On 12-13 October 2022, Museum of the Second World War in Gdańsk hosted the second edition of World Battlefield Museums Forum 2022.
The host of the venue – Dr Hab. Grzegorz Berendt, Director of Museum of the Second World War in Gdańsk welcomed those gathered in the Jan Olszewski Conference Room. While opening the ceremony he said: “World War II resulted in the deaths of 6 million Polish citizens, the dominant part of whom were murdered because of racial and national prejudice [translator’s note: from two aggressors – the Nazis and the Soviets]. (…) The tragedy of World War II had a crashing impact on the entire Polish society. This makes it impossible, on the one hand, to forget the war, while on the other hand, it is our responsibility to remember the victims. (…) We have met here to learn from each other and to carry out our social mission even better.”
In the first panel on ‘Battlefields: archaeology, research and preservation of the material remains of military conflicts’, the following speakers gave their presentations: Adam Dziewanowski from the Museum of the Second World War in Gdańsk, Minna Torkkola from Raatteen Portti Winter War Museum in Finland, Dr Norman Cramp from Darwin Military Museum (Australia), Dr Balázs Polgár from Institute and Museum of Military History in Budapest and Uğur Cenk Deniz İmamoğlu from Turkish Historical Association.
The second panel, titled ‘Sustainable museums: accessibility, environmental, social and economic responsibility’, began with a presentation by Ewelina Latoszewska from Museum of the Second World War in Gdańsk. She spoke about the activities carried out at both Westerplatte and Museum of the Second World War in Gdańsk. With regard to the former, she mentioned activities and education aimed at environmental protection and social responsibility. She also referred to the new Museum of Westerplatte and the War of 1939 under-construction: “The natural qualities of Westerplatte significantly contribute to the character and uniqueness of this place. They not only encourage patriotic attitudes, but also provide an opportunity to reflect on the contemporary definition of patriotism while visitors are surrounded by the beauty of nature.”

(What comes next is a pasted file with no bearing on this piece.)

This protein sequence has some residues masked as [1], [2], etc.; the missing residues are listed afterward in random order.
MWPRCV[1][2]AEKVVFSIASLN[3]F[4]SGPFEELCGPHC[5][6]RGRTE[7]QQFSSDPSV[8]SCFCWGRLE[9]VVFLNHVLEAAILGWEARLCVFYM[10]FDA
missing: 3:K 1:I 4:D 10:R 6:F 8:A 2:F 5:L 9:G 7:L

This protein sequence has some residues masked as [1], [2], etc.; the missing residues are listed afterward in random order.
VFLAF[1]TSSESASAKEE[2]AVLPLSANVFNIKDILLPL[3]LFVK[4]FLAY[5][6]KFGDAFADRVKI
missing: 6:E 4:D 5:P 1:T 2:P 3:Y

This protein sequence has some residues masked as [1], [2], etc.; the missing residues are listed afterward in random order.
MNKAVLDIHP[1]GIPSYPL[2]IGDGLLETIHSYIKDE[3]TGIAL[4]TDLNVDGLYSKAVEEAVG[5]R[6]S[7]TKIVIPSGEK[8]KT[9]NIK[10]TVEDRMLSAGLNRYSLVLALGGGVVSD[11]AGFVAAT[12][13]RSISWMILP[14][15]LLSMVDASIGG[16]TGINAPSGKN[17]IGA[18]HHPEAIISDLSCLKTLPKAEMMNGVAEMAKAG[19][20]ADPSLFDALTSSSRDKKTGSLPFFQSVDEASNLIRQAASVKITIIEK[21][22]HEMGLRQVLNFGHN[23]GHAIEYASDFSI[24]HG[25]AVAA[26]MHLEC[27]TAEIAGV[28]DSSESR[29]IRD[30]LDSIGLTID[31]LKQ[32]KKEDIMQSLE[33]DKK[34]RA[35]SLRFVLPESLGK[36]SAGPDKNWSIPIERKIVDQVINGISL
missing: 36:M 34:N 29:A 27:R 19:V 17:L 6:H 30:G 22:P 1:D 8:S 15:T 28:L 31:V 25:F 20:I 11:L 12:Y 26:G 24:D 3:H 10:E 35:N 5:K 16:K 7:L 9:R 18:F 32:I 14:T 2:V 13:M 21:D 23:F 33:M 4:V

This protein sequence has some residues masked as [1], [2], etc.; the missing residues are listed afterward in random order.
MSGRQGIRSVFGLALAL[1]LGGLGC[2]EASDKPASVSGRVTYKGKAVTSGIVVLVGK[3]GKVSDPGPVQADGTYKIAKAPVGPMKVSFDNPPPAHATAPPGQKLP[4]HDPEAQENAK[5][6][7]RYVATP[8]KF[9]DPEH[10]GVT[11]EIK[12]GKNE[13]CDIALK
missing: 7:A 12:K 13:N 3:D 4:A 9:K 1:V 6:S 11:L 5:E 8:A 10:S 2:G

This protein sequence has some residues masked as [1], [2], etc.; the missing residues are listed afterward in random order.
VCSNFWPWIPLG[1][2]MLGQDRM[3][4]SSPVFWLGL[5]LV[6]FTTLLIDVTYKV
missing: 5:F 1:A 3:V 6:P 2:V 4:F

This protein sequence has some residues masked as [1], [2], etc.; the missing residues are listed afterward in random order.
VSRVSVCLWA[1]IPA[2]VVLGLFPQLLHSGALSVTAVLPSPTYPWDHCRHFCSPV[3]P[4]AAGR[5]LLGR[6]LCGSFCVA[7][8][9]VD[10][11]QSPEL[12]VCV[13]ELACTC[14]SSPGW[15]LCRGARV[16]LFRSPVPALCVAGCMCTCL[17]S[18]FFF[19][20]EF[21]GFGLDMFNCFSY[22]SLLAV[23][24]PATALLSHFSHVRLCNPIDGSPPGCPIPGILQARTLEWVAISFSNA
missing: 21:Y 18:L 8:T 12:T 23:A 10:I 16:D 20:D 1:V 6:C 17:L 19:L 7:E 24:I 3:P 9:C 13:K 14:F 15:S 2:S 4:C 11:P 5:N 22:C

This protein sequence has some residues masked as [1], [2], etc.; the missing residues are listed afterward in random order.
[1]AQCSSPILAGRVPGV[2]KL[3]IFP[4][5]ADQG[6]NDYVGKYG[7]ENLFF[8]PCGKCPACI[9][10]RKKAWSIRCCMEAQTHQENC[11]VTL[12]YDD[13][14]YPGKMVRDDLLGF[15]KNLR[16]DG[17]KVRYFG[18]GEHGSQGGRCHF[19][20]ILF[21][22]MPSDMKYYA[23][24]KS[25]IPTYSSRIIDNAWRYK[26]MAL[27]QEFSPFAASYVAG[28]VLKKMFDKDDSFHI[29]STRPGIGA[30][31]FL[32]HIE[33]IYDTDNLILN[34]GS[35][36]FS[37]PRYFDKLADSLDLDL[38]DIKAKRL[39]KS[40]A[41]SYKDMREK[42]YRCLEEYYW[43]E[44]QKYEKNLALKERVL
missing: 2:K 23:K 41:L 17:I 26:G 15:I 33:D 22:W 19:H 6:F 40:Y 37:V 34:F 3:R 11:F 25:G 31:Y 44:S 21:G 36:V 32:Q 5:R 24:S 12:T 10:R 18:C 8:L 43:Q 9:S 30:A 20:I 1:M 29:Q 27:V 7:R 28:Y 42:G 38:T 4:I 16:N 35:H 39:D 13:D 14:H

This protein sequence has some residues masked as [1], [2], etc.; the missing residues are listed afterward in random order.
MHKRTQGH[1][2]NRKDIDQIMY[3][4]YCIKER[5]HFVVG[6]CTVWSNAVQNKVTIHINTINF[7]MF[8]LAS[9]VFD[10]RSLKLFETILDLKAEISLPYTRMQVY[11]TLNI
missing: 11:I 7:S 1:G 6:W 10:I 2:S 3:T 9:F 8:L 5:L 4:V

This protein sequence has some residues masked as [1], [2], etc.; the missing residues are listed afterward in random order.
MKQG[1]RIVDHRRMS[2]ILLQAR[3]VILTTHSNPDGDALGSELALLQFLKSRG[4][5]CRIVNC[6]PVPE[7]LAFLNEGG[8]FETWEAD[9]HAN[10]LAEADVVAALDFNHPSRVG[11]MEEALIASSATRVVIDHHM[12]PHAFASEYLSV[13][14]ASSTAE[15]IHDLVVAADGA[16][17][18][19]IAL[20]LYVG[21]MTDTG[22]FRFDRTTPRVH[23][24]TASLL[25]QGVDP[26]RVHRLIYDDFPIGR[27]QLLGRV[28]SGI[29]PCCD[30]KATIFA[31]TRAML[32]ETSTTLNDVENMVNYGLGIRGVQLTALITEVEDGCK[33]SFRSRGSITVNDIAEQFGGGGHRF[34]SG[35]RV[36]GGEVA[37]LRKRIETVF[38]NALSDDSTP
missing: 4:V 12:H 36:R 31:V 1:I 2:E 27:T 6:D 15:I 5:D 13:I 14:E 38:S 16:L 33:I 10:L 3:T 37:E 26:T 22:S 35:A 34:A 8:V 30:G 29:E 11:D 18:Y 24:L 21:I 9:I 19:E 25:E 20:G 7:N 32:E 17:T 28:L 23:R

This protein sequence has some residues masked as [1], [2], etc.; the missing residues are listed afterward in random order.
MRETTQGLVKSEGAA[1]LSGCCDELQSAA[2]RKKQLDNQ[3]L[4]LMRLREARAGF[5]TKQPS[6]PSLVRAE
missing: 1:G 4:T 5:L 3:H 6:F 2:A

The panellists, outlining the activities of the institutions represented, included: Jan Hrubecký from War Museum 1866 (Czech Republic), Glenn Ogden from Canadian War Museum, Ievheniia Shcherbyna from State Historical and Cultural Reserve ‘Poltava Battlefield’ (Ukraine), Aileen Utterdyke from Pacific Historic Parks (USA), Nicolas Barret from Verdun Memorial (France), and Dr Heidrun Derks from Varus Battle in Osnabrück: Kalkriese Museum and Park (Germany). The panel traditionally concluded with a discussion among the assembled museum professionals.
The second day of World Battlefield Museums Forum 2022 conference opened with a panel held under the title ‘Commemoration and outreach as a museum’s core mission’. Wojciech Samól from Museum of the Second World War in Gdańsk was the first one to speak. He gave a presentation on the history of #Westerplatte peninsula – the place where the most tragic conflict in human history began. He mentioned that in 1945-1946, the first cemetery of Westerplatte defenders was already established there. Activities undertaken in the following years, the collection of documenting materials and, in particular, the protection of archaeological monuments, became the foundations for the new Museum of Westerplatte and the War of 1939 that is currently under construction.
Next, historical messages with examples from their institutions were presented by: Takigawa Takuo from Hiroshima Peace Memorial Museum (Japan), Dr Juraj Lepiš from Museum of the Slovak National Uprising, Salvatore Maltese from Historical War Museum of the Landings in Sicily 1943, Roberts Līnis from Museum of the Christmas Battles, a branch of Latvian War Museum, and Capt. John Rodriguez Asti from Naval Museum of Peru.
The last panel of this two-day international event was on ‘Challenges contemporary museums face: digitalization, attracting more visitors, lockdown policies, reaching out to younger generation’. In his opening talk, Karol Szejko from Museum of the Second World War in Gdańsk drew attention to the contemporary understanding of history and the tools available to help communicate it. He mentioned that Museum of the Second World War in Gdańsk has been visited by nearly 2.3 million people since it opened in 2017. He also pointed to the COVID-19 pandemic period when the facility was closed and the historical content made available online reached more than 35 million people. This validates the assumption that digital route is the option for the future, but not the only one, since a large number of people decided to visit the museum in the real world after having been exposed to the online content.
Thoughts, ideas and conclusions based on the institutions represented were shared by: Yang Chang-Hun from War Memorial of Korea, Dr Julien Guillon from Vercors Resistance Museum in France, Ulf Eirik Torgersen from Narvik War Museum in Norway, Justin Maciejewski from National Army Museum in London and Maj. Gen. Hossameldeen Hassan Shehata from the Military Museums Department at the Ministry of Defence of Egypt.
Thank you very much for your participation and for following the online broadcast of the WBMF 2022.